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I work in a smallish company (100-200 computers and a handful of servers) and I am trying to come up with a checklist of things to check at a regular basis, such as weekly, monthly, etc. We use Windows servers and Lotus notes. I currently have: check logs, check for users in AD and Notes that no longer work here, check admin rights and check for holes in the firewall. I have basic security knowledge so where else should I look to clean up security holes as well as check for signs of an unnoticed attack?

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What exactly are you looking for? Vulnerabilities? Signs of intrusion? – chris Aug 19 '11 at 18:10
Mostly vulnerabilities, how to clean up a system, as well as typical things that get lost in the cracks such as missing users that should be removed. I doubt we would be attacked but for my own knowledge I was wondering about the signs of intrusion. – Mobojo Aug 19 '11 at 18:56
You should be aware that attack prevention and forensics are two very different fields, that require very different precautions, regular activities and perhaps third-party services (think of penetration tests and audits) – chris Aug 19 '11 at 20:15
I understand, I am more interested in attack prevention and system cleanup and then if someone could also give some input as to some basic forensics type checks that would be handy. This is a small company I work for so I don't need to go crazy locking it down. – Mobojo Aug 23 '11 at 12:29
up vote 5 down vote accepted

checklist of things to check at a regular basis, such as weekly, monthly,

Check your backups! This is an often overlooked task, but backups are critical to your integrity and availability. The best way to recover from some compromises is to restore from backup. Use your backups to perform restores on actual computers. Less frequently use the backups to restore to the actual machines being backed-up. If you have offsite backups, test those periodically as well. The frequency of each backup test depends on your resources and your needs for recovery.

check logs

Don't forget to check logs for your printers, coppiers, and other network attached devices. If you use key cards for physical access, check those logs as well.

check for users in AD and Notes that no longer work here

Its good to check, but you should also have a procedure that when a user no longer needs access (contract completed, no longer employed, etc) HR or the responsible department notifies you immediatly. The check should involve a comparison and synchronization with the HR database.

check admin rights

Also audit all changes made by users with administrative rights.

check for holes in the firewall.

Also do traffic analysis and compare to a baseline.

clean up security holes

Good practice to prevent exploitation of security vulnerabiltes is to stay up to date on the products you use.

SANS has a great blog


Microsoft Security Intelligence Report

Microsoft Windows Server Security Forum

Lotus Security Handbook

check for signs of an unnoticed attack?

A simple approach is to measure your system (computers, network, and devices) in a clean (secure) state. Do simple traffic monitoring and usage statistics, and then periodically and automatically measure the current system and compare to your baseline. A more proactive approach is to use Intrusion Detection System (IDS) and or Intrusion Prevention System (IPS).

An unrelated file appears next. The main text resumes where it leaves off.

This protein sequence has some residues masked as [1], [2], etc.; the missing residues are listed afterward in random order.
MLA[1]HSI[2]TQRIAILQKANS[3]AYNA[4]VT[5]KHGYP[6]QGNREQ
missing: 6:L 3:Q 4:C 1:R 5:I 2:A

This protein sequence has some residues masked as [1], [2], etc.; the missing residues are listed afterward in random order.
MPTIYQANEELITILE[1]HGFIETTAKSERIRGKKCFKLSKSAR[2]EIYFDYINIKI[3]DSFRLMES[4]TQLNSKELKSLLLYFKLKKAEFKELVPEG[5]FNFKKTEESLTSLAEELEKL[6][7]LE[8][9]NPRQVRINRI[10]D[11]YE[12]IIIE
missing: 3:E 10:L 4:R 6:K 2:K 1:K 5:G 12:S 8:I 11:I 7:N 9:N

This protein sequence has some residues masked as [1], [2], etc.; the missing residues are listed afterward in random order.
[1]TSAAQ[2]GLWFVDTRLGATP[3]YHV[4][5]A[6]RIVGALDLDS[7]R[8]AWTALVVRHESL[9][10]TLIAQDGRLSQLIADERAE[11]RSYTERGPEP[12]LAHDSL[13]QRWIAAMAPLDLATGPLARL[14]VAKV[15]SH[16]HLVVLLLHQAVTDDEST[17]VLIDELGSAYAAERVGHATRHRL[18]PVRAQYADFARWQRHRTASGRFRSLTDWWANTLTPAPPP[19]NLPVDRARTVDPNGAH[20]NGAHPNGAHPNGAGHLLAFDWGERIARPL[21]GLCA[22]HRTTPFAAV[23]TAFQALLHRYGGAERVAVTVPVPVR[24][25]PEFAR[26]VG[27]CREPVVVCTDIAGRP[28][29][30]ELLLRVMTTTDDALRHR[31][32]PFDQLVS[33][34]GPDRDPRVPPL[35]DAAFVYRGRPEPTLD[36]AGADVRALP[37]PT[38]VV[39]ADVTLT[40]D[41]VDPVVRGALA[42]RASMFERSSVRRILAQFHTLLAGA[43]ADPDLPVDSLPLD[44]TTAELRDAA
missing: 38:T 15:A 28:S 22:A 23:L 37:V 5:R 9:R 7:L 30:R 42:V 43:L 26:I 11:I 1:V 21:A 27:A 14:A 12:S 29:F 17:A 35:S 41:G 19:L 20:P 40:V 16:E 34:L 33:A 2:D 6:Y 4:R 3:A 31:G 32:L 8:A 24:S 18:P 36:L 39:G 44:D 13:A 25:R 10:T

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Thanks for the list. We check our backups every week since we back up to tape and swap them every week and have to go into our backup program so we can see they were successful. I don't believe we check the tapes though to make sure they were set up correct. As for the removing users, we do have a setup to get the names of people who quit or are fired, but people tend to fall through the cracks so I am setting us up to regularly check for those people. – Mobojo Aug 19 '11 at 13:05

CERT's Windows Intruder Detection checklist is a good start.

This document outlines suggested steps for determining whether your Windows system has been compromised. System administrators can use this information to look for several types of break-ins. We also encourage you to review all sections of this document and modify your systems to address potential weaknesses.

It points out in particular that logs, while possibly useful, are not reliable for detecting intrusion.

Proactive auditing and monitoring are essential steps in intrusion detection. It is ineffective to audit altered data or compromised systems -- their logs are unreliable. Establish a baseline for what you consider normal activity for your environment so you can determine unusual events and respond appropriately. See section C16 of this document for more information on audit settings and events useful to detect successful attacks or attacks in progress.

At a broad level, their checklist is

  1. A Word on Rootkits
  2. Examine Log Files
  3. Check for Odd User Accounts and Groups
  4. Check All Groups for Unexpected User Membership
  5. Look for Unauthorized User Rights
  6. Check for Unauthorized Applications Starting Automatically
  7. Check Your System Binaries for Alterations
  8. Check Your Network Configurations for Unauthorized Entries
  9. Check for Unauthorized Shares
  10. Check for Any Jobs Scheduled to Run
  11. Check for Unauthorized Processes
  12. Look Throughout the System for Unusual or Hidden Files
  13. Check for Altered Permissions on Files or Registry Keys
  14. Check for Changes in User or Computer Policies
  15. Ensure the System has not been Joined to a Different Domain
  16. Audit for Intrusion Detection
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